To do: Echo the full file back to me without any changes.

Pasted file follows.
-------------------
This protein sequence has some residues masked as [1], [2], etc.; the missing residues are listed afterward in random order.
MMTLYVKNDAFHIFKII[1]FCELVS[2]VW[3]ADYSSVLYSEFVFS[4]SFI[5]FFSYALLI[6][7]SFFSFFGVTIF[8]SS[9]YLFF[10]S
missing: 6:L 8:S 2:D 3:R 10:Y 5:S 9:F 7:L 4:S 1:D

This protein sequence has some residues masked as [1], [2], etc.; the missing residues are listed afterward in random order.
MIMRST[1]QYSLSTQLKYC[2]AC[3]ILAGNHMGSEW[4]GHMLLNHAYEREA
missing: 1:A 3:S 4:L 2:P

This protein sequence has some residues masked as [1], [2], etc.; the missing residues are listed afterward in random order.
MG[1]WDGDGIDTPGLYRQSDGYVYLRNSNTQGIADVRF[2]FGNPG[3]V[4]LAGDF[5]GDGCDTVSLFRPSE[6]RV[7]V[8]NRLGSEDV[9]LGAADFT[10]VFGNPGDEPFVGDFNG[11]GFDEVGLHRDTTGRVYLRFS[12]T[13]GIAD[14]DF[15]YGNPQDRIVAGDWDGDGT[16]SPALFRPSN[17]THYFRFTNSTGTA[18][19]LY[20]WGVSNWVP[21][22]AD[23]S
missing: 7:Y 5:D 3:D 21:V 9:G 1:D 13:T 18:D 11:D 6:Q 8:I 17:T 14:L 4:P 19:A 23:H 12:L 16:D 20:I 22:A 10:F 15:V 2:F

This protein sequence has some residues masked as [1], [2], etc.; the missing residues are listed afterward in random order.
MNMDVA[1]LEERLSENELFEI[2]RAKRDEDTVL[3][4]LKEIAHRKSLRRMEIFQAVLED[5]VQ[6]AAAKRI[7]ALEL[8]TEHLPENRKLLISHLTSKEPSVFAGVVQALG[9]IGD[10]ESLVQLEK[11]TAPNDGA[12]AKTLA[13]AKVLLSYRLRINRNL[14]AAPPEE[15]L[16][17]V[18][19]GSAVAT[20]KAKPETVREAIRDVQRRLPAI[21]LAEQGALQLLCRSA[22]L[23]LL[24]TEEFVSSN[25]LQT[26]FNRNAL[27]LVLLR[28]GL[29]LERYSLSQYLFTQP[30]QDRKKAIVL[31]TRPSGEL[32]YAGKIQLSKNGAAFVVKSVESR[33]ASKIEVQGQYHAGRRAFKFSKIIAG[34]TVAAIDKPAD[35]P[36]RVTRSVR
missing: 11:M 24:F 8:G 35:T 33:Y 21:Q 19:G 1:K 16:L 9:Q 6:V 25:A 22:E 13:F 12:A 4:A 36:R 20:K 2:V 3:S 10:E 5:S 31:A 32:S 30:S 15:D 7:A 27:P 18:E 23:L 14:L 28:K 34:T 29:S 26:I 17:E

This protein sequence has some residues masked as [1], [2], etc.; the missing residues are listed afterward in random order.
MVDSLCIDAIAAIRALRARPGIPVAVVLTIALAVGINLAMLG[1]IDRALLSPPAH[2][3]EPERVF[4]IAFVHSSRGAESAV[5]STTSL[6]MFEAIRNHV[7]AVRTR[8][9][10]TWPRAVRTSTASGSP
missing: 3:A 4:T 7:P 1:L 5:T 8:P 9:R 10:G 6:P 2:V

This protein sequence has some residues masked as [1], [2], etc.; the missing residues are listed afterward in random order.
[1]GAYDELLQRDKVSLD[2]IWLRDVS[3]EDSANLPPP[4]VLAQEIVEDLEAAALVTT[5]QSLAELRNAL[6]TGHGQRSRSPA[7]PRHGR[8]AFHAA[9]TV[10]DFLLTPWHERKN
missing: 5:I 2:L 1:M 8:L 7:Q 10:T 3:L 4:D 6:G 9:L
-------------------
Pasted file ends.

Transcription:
This protein sequence has some residues masked as [1], [2], etc.; the missing residues are listed afterward in random order.
MMTLYVKNDAFHIFKII[1]FCELVS[2]VW[3]ADYSSVLYSEFVFS[4]SFI[5]FFSYALLI[6][7]SFFSFFGVTIF[8]SS[9]YLFF[10]S
missing: 6:L 8:S 2:D 3:R 10:Y 5:S 9:F 7:L 4:S 1:D

This protein sequence has some residues masked as [1], [2], etc.; the missing residues are listed afterward in random order.
MIMRST[1]QYSLSTQLKYC[2]AC[3]ILAGNHMGSEW[4]GHMLLNHAYEREA
missing: 1:A 3:S 4:L 2:P

This protein sequence has some residues masked as [1], [2], etc.; the missing residues are listed afterward in random order.
MG[1]WDGDGIDTPGLYRQSDGYVYLRNSNTQGIADVRF[2]FGNPG[3]V[4]LAGDF[5]GDGCDTVSLFRPSE[6]RV[7]V[8]NRLGSEDV[9]LGAADFT[10]VFGNPGDEPFVGDFNG[11]GFDEVGLHRDTTGRVYLRFS[12]T[13]GIAD[14]DF[15]YGNPQDRIVAGDWDGDGT[16]SPALFRPSN[17]THYFRFTNSTGTA[18][19]LY[20]WGVSNWVP[21][22]AD[23]S
missing: 7:Y 5:D 3:D 21:V 9:G 1:D 13:T 18:D 11:D 6:Q 8:I 17:T 14:L 4:P 19:A 23:H 12:L 16:D 20:I 22:A 10:F 15:V 2:F

This protein sequence has some residues masked as [1], [2], etc.; the missing residues are listed afterward in random order.
MNMDVA[1]LEERLSENELFEI[2]RAKRDEDTVL[3][4]LKEIAHRKSLRRMEIFQAVLED[5]VQ[6]AAAKRI[7]ALEL[8]TEHLPENRKLLISHLTSKEPSVFAGVVQALG[9]IGD[10]ESLVQLEK[11]TAPNDGA[12]AKTLA[13]AKVLLSYRLRINRNL[14]AAPPEE[15]L[16][17]V[18][19]GSAVAT[20]KAKPETVREAIRDVQRRLPAI[21]LAEQGALQLLCRSA[22]L[23]LL[24]TEEFVSSN[25]LQT[26]FNRNAL[27]LVLLR[28]GL[29]LERYSLSQYLFTQP[30]QDRKKAIVL[31]TRPSGEL[32]YAGKIQLSKNGAAFVVKSVESR[33]ASKIEVQGQYHAGRRAFKFSKIIAG[34]TVAAIDKPAD[35]P[36]RVTRSVR
missing: 11:M 24:F 8:G 35:T 33:Y 21:Q 19:G 1:K 16:L 9:Q 6:V 25:A 22:E 13:F 12:A 4:A 36:R 20:K 2:V 3:S 10:E 5:S 31:A 32:S 30:S 15:D 7:A 27:P 18:E 23:L 14:L 28:K 34:T 29:S 26:I 17:E

This protein sequence has some residues masked as [1], [2], etc.; the missing residues are listed afterward in random order.
MVDSLCIDAIAAIRALRARPGIPVAVVLTIALAVGINLAMLG[1]IDRALLSPPAH[2][3]EPERVF[4]IAFVHSSRGAESAV[5]STTSL[6]MFEAIRNHV[7]AVRTR[8][9][10]TWPRAVRTSTASGSP
missing: 3:A 4:T 7:P 1:L 5:T 8:P 9:R 10:G 6:P 2:V

This protein sequence has some residues masked as [1], [2], etc.; the missing residues are listed afterward in random order.
[1]GAYDELLQRDKVSLD[2]IWLRDVS[3]EDSANLPPP[4]VLAQEIVEDLEAAALVTT[5]QSLAELRNAL[6]TGHGQRSRSPA[7]PRHGR[8]AFHAA[9]TV[10]DFLLTPWHERKN
missing: 5:I 2:L 1:M 8:L 7:Q 10:T 3:L 4:D 6:G 9:L